A CHRISTIAN group whose values include "entrepreneurial, servant-hearted leadership" has gained exclusive access to hundreds of Hunter high school students, and forced hundreds of others to lose many hours of teaching time.
The recently "rebranded" Generate Ministries, formerly known as Genr8 Ministries, has denied that students at nine Hunter high schools are taught its views against homosexuality, or its "repugnance" of same-sex marriage, during scripture classes in school time of up to one hour per week.
But critics say the group is taking advantage of complex and opaque NSW Department of Education scripture implementation procedures to spread fundamentalist Christian views in Hunter state schools, while parents remain largely unaware children are being taught possibly extreme beliefs based on the Old Testament.
Department of Education figures released last week show significant differences, and possible breaches, in the way department scripture procedures are applied at the nine Hunter high schools where children receive religious instruction from Generate-backed scripture boards.
The figures also expose the forced loss of school teaching time for hundreds of students not receiving scripture.
Only 13 year 7 students out of Newcastle High School's 986 students attend scripture backed by Generate Ministries each week, but at least 100 year 7 students are unable to be taught during that time because of Department of Education scripture implementation procedures. No other denomination is taught at the school.
Early this year the high school was required to revise advice to years 7 and 8 students, after a complaint (not from a parent) that it breached department guidelines by sending letters saying it supported "Christian principles" scripture to all parents, including those who said they wanted their children to "opt out" of scripture.
Newcastle High School principal Mark Hewitt said the school had "received no parental complaints about the delivery" of scripture in the past seven years.
Critics of scripture in NSW public schools, including academic Dr Cathy Byrne, NSW Greens MP and education spokesman Dr John Kaye, and Human Rights Advocacy Australia spokesman Darrin Morgan, say figures from some of the other nine high schools linked to Generate raise concerns about whether parents were advised of their right, under NSW Department of Education scripture guidelines, to have their children opt out of scripture.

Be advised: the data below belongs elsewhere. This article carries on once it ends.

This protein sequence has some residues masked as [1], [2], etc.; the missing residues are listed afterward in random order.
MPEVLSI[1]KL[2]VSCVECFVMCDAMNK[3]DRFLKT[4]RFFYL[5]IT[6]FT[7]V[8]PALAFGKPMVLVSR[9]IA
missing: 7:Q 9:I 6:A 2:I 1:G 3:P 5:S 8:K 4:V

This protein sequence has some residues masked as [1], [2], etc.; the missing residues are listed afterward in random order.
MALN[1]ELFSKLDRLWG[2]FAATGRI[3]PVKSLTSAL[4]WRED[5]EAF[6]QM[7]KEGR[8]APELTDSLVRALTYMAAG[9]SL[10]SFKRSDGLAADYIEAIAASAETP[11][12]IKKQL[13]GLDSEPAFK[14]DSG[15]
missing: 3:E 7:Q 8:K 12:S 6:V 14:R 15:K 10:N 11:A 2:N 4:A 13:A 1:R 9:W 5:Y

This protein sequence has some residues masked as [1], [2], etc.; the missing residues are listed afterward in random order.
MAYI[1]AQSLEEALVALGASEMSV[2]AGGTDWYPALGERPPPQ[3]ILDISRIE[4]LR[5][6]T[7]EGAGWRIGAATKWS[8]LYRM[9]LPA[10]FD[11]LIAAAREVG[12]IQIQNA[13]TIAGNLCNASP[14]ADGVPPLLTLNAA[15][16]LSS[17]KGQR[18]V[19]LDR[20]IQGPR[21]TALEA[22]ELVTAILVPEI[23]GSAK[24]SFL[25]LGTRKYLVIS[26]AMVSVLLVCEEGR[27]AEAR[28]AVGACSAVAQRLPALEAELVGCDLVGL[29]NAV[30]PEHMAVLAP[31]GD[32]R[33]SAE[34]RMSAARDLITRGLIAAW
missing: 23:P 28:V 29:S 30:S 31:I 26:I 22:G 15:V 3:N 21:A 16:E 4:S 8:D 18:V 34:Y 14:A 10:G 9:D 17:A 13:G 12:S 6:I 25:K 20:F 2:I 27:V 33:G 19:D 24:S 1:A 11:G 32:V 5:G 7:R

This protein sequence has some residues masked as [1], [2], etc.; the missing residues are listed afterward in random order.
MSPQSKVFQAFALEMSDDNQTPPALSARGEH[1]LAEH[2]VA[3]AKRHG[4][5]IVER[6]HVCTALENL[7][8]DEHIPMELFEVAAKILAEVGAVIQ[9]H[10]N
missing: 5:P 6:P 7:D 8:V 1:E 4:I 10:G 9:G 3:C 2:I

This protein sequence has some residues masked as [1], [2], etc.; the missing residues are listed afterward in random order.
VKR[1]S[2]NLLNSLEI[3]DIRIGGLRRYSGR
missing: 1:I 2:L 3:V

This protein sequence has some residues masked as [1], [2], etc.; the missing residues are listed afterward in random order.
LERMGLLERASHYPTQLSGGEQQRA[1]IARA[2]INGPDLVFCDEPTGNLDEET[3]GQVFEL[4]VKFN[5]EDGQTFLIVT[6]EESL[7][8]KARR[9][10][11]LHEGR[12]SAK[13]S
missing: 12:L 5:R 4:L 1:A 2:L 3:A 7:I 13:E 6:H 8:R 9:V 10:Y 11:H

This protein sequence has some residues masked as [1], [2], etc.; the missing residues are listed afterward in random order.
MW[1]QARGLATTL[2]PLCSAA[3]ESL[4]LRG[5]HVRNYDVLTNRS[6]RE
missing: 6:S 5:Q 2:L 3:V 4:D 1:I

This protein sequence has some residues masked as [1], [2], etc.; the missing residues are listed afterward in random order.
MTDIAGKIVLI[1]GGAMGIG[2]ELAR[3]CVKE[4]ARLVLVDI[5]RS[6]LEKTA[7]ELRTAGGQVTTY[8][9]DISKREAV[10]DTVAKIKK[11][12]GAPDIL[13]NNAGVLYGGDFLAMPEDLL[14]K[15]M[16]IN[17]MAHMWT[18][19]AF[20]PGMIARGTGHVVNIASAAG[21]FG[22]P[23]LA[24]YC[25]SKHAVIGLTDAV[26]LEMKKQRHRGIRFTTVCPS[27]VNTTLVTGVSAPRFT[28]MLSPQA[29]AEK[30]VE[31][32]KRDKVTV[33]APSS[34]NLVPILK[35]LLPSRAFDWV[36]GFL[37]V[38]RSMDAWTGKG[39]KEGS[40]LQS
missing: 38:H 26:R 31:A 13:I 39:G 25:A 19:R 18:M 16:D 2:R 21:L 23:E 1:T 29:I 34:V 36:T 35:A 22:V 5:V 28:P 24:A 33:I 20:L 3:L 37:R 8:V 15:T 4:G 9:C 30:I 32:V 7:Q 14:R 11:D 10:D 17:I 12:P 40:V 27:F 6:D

The schools include Tomaree High School, where all 200 year 7 and 8 students attend a 30-minute Generate Ministries-backed scripture lesson each week, in school hours.
The "large majority" of Muswellbrook High School's 240 year 7, 8 and 9 students attend a 50-minute Generate-backed scripture class each fortnight, while the "large majority" of year 7 students at Singleton, Swansea, Mount View and Dungog high schools also attend Generate-backed scripture lessons of one school period per week.
Students opting out of scripture are prohibited from attending teaching classes during that time, under NSW Department of Education scripture guidelines stating that "no academic instruction or formal school activities" can occur for non-scripture students.
The rule leaves 116 Morisset High School year 7 students unable to attend a teaching class for one period a week while 40 students attend a Generate-backed scripture class, and the majority of Kurri Kurri High School's year 7 class are in the same situation while 30 students attend scripture.
Dr Kaye said the Hunter figures provided further proof that "we need to have another look at the scripture in state schools situation, to make sure that schools are not pushing students to go into it".
"Church groups should not be given unfettered access to students in public schools," Dr Kaye said.
Dr Cathy Byrne, a Southern Cross University academic specialising in the sociology of religion, said the involvement of Generate Ministries in Hunter schools was a concern, particularly if parents believed their children would be learning about a range of beliefs and perspectives.
Dr Byrne accused Generate Ministries of providing "highly divisive" information to children that included sexist and homophobic views, and teaching that takes the Old Testament literally.
Generate Ministries chief executive Peter Robinson rejected the labels "fundamentalist" and "evangelist" to describe his organisation, whose website list of values includes "courageous, entrepreneurial, servant-hearted leadership".
Generate "reads the Old Testament through the lens of Jesus Christ", he said.